We've had to focus on news about the school shootings in Newtown, Conn., since Friday, which means we missed some interesting stories over the past few days. NPR intern Rachel Brody shares one of them.
This is a story about a daily commute that spanned regimes, not just miles.
My favorite "best of the year" list is the Bad Sex in Fiction award, even — or perhaps because — it eschews the romance genre. This year's winner was just announced: Nancy Huston's Infrared, whose heroine celebrates the "countless treasures between [her] legs." But I'm not writing a Best Romance of the Year list, because I don't think the idea even works for my genre.
In this Jan. 9, 1963, file photo, Daniel Inouye takes the Oath of Office as Democratic senator from Hawaii from Vice President Lyndon Johnson in a re-enactment of the swearing in ceremony in Washington, D.C.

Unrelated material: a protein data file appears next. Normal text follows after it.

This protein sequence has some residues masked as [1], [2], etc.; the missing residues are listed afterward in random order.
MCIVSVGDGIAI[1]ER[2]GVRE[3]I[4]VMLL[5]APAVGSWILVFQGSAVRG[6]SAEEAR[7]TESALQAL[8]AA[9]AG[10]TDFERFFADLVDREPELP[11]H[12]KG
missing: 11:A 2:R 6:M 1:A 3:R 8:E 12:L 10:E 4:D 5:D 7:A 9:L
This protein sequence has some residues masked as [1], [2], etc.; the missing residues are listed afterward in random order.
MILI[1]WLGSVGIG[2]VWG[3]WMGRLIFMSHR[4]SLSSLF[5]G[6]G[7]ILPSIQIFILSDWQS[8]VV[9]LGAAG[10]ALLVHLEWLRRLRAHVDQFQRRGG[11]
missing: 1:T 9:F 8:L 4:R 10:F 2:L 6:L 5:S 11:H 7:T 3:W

Inouye, escorted by Army Gen. Charles Taylor, inspects the troops outside the Pentagon during the annual National POW/MIA Recognition Day ceremony Sept. 14, 2004. Inouye lost his arm in World War II combat.
Senate Appropriations Committee Defense Subcommittee Chairman Daniel Inouye delivers an opening statement during a hearing on the proposed Army budget estimates for fiscal year 2012 on Capitol Hill, May 18, 2011.
Hawaii Democrat Daniel Inouye, the Senate's senior member, died at a Bethesda, Md., hospital Monday. He was 88 years old and was suffering from a respiratory ailment. The Japanese-American was known for his heroism in World War II and for breaking racial barriers.
Born to Japanese immigrants in Hawaii in 1924, the young Inouye dreamed of becoming a surgeon, but world events intervened as he was listening to the radio on Sunday morning, Dec. 7, 1941.